OK so back to Martha. Martha needs a meduim to large size swell to break, enough to wrap around both sides of the island to form those perfect A frames. When trying to forecast Martha we generally look for swell to be 4ft and above on Swellnet’s surf forecast at Barwon Heads (Victoria) with a SW wind - this is usually a good indication Martha will have some great waves around the 2-3ft range. Although it can still break when Barwon Heads is 3ft on Swellnet’s surf report. Note, swells hit King Island about 6 hours before hitting Barwon Heads. Martha is usually best on a low tide when the sand is shallower, on high tide it can often be too full to break properly on smaller swells. Martha can have more mood swings than my boss, it can be pumping one minute and quite the next, it’s worth packing your lunch and fishing rods and spending the day there if you know there is good swell about as it can switch on pretty quickly.

Don’t be fooled though, Martha may look like the perfect barrel but it’s by no means easy as it looks;) If you are lucky enough to get into a Martha barrel and then fortunate enough make it out, it will leave you smiling for weeks.

I hope this helps some of you keeping an eye on the weather reports hoping to catch this great wave. King Island and Martha Lavinia beach is such a special place just to be.

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RIP “Stella”

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RIP “Stella”

It was a relationship with many highs and lows. A rough and rocky ride with the worst bloody steering, oftern you brokedown, or got bogged down along the way but you always got us there in the end. “Stella” our trusty Toyota Hilux is no more. She was as cheap as they came. We found her on the side of the road in need of some TLC, and she gave back to us in spades before eventually succumbing to the abuse of many surfers on a mission to explore King Island’s many great waves and finding untold riches. Alas, she is now tainted beyond repair… and we must move on and let go.

 Stella and her white racing strips - the early years.

Stella and her white racing strips - the early years.

Fortunately we have found a new love - “The Beast”. A middle aged Nissan Patrol with 7 seats and enough room up top for a quiver of surfboards and fishing rods. The Beast has more accessories and lights that it probably needs. She has a 48 inch lift kit with tractor tires fitted needing a ladder to get up and ride her. Enough recovery gear to get you out of the trouble. More lights than the MCG, you can now happily keep surfing all day AND night. A rear camera for… umm all that crazy King Island traffic!? An alarm system which would have been very handy in Melbourne’s west, but slightly overkill on a small island where no one is going anywhere fast.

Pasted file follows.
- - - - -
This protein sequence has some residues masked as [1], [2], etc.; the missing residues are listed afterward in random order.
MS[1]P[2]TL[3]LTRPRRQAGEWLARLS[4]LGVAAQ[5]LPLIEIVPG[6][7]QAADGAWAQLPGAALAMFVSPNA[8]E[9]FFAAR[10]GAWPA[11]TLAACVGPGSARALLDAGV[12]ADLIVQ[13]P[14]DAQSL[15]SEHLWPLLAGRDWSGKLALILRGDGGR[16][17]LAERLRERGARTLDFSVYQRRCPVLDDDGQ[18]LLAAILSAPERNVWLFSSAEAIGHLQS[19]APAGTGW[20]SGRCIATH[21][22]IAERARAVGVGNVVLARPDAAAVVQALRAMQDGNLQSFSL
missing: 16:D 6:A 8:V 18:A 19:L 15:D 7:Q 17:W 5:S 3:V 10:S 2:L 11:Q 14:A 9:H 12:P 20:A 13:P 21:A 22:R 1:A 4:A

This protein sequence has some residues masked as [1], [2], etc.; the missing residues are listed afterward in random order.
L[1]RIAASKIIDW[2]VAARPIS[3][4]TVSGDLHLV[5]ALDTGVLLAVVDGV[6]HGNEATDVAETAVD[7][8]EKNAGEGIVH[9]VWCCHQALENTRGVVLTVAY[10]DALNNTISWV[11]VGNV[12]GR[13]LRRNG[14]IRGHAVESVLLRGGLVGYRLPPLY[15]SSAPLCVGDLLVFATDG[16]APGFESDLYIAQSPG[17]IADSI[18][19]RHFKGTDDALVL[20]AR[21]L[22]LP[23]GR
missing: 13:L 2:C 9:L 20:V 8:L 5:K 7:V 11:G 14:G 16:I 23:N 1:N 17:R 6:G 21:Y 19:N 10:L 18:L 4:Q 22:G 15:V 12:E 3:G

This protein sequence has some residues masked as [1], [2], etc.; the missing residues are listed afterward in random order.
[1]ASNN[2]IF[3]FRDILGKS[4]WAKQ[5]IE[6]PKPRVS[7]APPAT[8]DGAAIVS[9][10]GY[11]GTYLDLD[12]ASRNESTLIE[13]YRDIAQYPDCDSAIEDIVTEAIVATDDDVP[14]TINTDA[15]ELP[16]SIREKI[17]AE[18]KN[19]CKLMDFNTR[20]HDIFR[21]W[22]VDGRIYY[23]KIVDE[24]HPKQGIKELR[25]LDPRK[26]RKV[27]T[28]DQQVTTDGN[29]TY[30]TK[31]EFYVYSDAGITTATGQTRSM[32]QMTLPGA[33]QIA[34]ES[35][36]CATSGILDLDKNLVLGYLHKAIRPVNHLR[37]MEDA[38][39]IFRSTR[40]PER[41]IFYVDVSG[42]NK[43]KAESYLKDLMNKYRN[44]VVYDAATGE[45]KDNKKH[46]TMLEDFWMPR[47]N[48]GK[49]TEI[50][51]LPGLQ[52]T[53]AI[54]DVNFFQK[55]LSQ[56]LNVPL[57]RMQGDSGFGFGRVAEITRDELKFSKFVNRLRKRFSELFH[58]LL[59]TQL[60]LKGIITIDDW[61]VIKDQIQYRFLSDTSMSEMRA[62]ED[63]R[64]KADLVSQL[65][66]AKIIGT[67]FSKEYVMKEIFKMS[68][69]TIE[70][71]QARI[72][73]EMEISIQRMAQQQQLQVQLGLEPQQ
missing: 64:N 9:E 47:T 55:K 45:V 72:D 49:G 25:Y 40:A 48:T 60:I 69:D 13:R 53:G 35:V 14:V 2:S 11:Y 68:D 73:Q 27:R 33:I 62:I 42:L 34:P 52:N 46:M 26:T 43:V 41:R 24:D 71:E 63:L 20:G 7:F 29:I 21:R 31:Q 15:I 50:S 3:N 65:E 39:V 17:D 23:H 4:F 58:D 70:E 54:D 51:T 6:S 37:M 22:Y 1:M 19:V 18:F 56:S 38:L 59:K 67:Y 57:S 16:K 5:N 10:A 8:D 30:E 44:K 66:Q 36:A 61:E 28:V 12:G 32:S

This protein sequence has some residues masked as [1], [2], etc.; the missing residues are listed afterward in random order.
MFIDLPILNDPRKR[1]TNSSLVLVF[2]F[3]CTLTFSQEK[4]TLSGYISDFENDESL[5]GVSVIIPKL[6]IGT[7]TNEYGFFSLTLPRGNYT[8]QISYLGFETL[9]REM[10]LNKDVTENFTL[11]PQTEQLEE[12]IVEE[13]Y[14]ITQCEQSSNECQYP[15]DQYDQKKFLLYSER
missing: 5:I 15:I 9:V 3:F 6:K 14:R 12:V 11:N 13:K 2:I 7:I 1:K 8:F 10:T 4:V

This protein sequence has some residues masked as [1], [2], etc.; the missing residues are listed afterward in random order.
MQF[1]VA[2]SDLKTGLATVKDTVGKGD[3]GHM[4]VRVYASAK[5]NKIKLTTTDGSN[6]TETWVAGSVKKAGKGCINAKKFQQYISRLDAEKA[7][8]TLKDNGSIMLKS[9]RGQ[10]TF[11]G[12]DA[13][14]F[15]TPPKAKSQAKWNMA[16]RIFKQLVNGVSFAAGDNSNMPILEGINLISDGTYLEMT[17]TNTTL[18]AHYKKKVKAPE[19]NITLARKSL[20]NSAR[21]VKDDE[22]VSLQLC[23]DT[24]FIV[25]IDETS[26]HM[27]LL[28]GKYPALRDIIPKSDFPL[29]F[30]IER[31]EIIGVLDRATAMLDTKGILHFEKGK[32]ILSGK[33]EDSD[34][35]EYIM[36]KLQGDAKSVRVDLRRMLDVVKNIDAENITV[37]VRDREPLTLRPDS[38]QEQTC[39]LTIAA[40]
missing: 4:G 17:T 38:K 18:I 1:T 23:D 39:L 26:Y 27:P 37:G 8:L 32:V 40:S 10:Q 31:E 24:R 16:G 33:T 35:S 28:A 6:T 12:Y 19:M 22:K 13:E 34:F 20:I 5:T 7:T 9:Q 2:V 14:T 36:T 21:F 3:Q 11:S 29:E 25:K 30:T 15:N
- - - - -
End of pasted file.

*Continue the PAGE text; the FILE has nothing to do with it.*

The Beast, doing what she does best.

The Beast, doing what she does best.

We picked her up from a suburb we’d never heard of far out in Melbourne’s western suburbs where all the pimped out cars are found. Parked on the grass as we rocked up, it was love at first sight “this is the one” I said to Anatole, all those other cars we have been looking at were just fleeting romances. Anatole remarked, “Don’t be fooled by her stunning good looks, its what’s on the inside that counts”. Before Anatole had a chance to give her a good shake down and test drive I was handing over wods of cash to a dodgy looking bloke and signing the paper work.

We’ve been driving The Beast around Barwon Heads and doing a couple missions down south Vicco on some 4WD tracks putting her through her paces. She’s a weapon alright, easily passing over any terrain and soft sand we could throw at her. She is perfectly suited to the riggers of King Island apart from that one small thing…. the black liquid leaking from her engine?! I do recall someone once saying to me “be wary of buying any car thats parked on the lawn… it probably means that they are trying to conceal the leaking oil underneath”. Anyway, a couple trips to the car doctor and a lot of $$ later she has past the KI test with flying colours. Time to ship her over to her new home at King Island for our guest to trash... I mean enjoy! Enjoy!!!

Farewell, I hope you have a long and happy island life. May your rust spots be few, and waves you find many.

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Crayfish on the campfire anyone? Hell yes!

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Crayfish on the campfire anyone? Hell yes!

Not only is King Island renowned for having great surf, the island also has plentiful supply of both crayfish and abalone!

So in-between surfs, why not go for a snorkel around many of the island beautiful pristine beaches and catch yourself some dinner. Don’t have any dive gear or forgot your weight belt? No worries, we at King Island Surf Safaris have got you covered. At our cottage where our guests stay, we have complementary dive and fishing gear for you to use on your trip. So you don’t need to worry about lugging your 20KG weight belt on the plane, instead focus on battling with monster 5KG Southern Rock Lobsters.

What better way to finish a great days surfing than a cook-up of cray's and abalone on the campfire - My mouths watering just thinking about it...

If you can’t catch a crayfish in King Island then you should probably rule out a career in catching crayfish for a living. Fortunately, you can just buy one instead from Donna and Max of King Island Seafoods – (03) 6462 1774. It’s also fascinating to watch the professionals unload their boats full of crayfish at the Currie Jetty and put us all to shame.

Just make sure you pick up Tasmanian Fishing licence before you leave if you want to fish or dive on the island.